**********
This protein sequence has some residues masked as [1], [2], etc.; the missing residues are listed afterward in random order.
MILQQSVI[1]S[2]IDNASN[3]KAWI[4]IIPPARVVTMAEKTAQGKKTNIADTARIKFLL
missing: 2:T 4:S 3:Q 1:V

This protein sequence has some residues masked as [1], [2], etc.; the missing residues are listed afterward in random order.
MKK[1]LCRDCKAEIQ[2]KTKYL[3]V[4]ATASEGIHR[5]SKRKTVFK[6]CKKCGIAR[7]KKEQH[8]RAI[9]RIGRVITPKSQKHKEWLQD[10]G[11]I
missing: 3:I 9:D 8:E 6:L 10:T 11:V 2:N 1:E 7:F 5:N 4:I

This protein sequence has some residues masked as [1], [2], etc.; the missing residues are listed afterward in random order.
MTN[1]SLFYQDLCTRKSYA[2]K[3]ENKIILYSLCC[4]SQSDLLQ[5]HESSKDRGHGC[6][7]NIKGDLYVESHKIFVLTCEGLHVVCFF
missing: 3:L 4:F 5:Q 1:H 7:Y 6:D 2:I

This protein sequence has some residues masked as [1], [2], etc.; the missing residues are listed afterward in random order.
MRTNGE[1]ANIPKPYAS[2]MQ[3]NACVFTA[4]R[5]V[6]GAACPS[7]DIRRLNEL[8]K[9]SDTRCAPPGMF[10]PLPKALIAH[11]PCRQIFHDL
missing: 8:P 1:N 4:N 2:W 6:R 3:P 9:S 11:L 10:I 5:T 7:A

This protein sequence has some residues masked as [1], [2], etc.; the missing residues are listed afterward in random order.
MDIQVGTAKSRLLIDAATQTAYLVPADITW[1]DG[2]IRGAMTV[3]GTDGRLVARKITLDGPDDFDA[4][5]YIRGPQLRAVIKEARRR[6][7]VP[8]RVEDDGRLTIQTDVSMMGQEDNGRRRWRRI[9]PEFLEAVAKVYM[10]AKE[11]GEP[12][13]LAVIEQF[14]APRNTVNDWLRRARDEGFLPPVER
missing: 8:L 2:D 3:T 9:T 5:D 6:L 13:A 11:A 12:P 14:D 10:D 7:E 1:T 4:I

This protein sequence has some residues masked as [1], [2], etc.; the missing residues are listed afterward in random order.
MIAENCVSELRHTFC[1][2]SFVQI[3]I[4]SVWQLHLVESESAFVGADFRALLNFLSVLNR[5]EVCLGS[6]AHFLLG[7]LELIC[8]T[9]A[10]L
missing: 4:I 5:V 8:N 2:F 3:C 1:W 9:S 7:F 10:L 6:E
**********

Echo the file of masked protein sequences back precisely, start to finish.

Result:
This protein sequence has some residues masked as [1], [2], etc.; the missing residues are listed afterward in random order.
MILQQSVI[1]S[2]IDNASN[3]KAWI[4]IIPPARVVTMAEKTAQGKKTNIADTARIKFLL
missing: 2:T 4:S 3:Q 1:V

This protein sequence has some residues masked as [1], [2], etc.; the missing residues are listed afterward in random order.
MKK[1]LCRDCKAEIQ[2]KTKYL[3]V[4]ATASEGIHR[5]SKRKTVFK[6]CKKCGIAR[7]KKEQH[8]RAI[9]RIGRVITPKSQKHKEWLQD[10]G[11]I
missing: 3:I 9:D 8:E 6:L 10:T 11:V 2:N 1:E 7:F 5:N 4:I

This protein sequence has some residues masked as [1], [2], etc.; the missing residues are listed afterward in random order.
MTN[1]SLFYQDLCTRKSYA[2]K[3]ENKIILYSLCC[4]SQSDLLQ[5]HESSKDRGHGC[6][7]NIKGDLYVESHKIFVLTCEGLHVVCFF
missing: 3:L 4:F 5:Q 1:H 7:Y 6:D 2:I

This protein sequence has some residues masked as [1], [2], etc.; the missing residues are listed afterward in random order.
MRTNGE[1]ANIPKPYAS[2]MQ[3]NACVFTA[4]R[5]V[6]GAACPS[7]DIRRLNEL[8]K[9]SDTRCAPPGMF[10]PLPKALIAH[11]PCRQIFHDL
missing: 8:P 1:N 4:N 2:W 6:R 3:P 9:S 11:L 10:I 5:T 7:A

This protein sequence has some residues masked as [1], [2], etc.; the missing residues are listed afterward in random order.
MDIQVGTAKSRLLIDAATQTAYLVPADITW[1]DG[2]IRGAMTV[3]GTDGRLVARKITLDGPDDFDA[4][5]YIRGPQLRAVIKEARRR[6][7]VP[8]RVEDDGRLTIQTDVSMMGQEDNGRRRWRRI[9]PEFLEAVAKVYM[10]AKE[11]GEP[12][13]LAVIEQF[14]APRNTVNDWLRRARDEGFLPPVER
missing: 8:L 2:D 3:T 9:T 5:D 6:L 13:A 11:A 12:P 14:D 10:D 7:E 1:T 4:I

This protein sequence has some residues masked as [1], [2], etc.; the missing residues are listed afterward in random order.
MIAENCVSELRHTFC[1][2]SFVQI[3]I[4]SVWQLHLVESESAFVGADFRALLNFLSVLNR[5]EVCLGS[6]AHFLLG[7]LELIC[8]T[9]A[10]L
missing: 4:I 5:V 8:N 2:F 3:C 1:W 9:S 7:F 10:L 6:E